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Wobbly and loose tooth Wobbly and loose tooth

Causes of loose and wobbly adult tooth

A loose tooth in adulthood doesn’t occur without cause. You may initially notice looseness while brushing or flossing, or your dentist may notice some wobbling during a routine dental appointment.

These are some common causes of wobbly and loose teeth in adults:

  • Gum disease. This is when a bacterial infection attacks your gums, tissue, and surrounding bones.
  • Teeth grinding. Unconsciously grinding or clenching your teeth can eventually damage your teeth and cause other complications like headaches and facial pain.
  • Injury. An injury to the mouth or facial area can also cause a loose tooth. This might happen if you fall and hit your mouth or experience other force to the mouth.

Gum disease and wobbly tooth or teeth

Gum disease is treatable. If caught early, it’s possible to kill an infection, stop inflammation, and restore the health of your teeth. It is really important to maintain good dental hygiene to prevent gum disease.

If left untreated, gum disease can progress and lead to bone deterioration. Your teeth will not receive the support they need and will become loose. Early signs of gum disease include gums that bleed, are painful, or are red. We can diagnose gum disease by examining your mouth for tartar buildup and by using a dental probe to measure your pocket depth. This is the space between your teeth and gums. If your pocket depth is larger than normal, this could indicate gum disease. We may order dental X-rays to check for bone loss.

Treatment for loose or wobbly tooth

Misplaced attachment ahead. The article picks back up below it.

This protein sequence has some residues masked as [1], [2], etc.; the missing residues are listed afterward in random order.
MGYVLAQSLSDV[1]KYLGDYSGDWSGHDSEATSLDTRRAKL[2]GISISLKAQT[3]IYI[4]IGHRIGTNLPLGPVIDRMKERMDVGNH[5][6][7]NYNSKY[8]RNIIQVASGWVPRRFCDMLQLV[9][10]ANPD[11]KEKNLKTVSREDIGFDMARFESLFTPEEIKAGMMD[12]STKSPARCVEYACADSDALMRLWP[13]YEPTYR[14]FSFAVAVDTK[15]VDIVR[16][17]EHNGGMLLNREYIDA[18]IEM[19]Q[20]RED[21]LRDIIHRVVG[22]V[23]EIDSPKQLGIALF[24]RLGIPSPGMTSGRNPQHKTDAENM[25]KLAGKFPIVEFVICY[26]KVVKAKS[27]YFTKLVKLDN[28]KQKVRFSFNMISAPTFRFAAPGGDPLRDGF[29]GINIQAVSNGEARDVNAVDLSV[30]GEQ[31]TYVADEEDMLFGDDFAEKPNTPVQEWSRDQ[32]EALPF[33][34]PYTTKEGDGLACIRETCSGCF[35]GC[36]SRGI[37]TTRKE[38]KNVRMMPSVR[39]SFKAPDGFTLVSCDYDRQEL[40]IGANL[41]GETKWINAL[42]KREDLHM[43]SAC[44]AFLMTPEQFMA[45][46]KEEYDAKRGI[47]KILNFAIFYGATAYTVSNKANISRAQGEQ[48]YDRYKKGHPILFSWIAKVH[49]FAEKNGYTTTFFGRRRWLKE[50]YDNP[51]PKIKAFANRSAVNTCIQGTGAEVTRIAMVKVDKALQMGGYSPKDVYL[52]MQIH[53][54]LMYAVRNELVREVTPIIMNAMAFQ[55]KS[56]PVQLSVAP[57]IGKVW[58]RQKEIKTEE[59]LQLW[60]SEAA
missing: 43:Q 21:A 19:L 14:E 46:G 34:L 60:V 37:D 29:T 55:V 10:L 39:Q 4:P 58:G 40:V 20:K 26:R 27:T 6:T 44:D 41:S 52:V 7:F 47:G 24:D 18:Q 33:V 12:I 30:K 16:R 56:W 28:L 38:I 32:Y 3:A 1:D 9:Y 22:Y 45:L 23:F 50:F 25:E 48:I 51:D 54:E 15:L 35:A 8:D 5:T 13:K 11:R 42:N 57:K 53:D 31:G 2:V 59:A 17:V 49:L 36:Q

The treatment depends on the cause of the loose or wobbly tooth. It may include:

  • Flap surgery. Your dentist makes incisions in your gums and pulls back the gum tissue to perform a scaling and root planning procedure. Gum tissue is reattached after the procedure. This procedure can prevent tooth loss.
  • Bone grafting. In cases of bone deterioration, your doctor can take fragments of bone from another area of your body or use a special bone grafting material and repair diseased bone in your mouth. This helps support your teeth.
  • Splinting. If a loose tooth hasn’t detached from the gums, your doctor may be able to save the tooth using a splint. Your doctor uses a piece of metal to bond two neighbouring teeth. This gives the loose tooth extra support and keeps it from moving.
  • Bite adjustment. This procedure reshapes the bite surface of the tooth by removing small amounts of tooth enamel. This reduces pressure on the tooth, allowing it to heal. This is an option for a loose tooth caused by grinding.
  • Mouthguard. Another option for grinding is wearing a night guard while sleeping. This creates a protective barrier between the upper and lower teeth.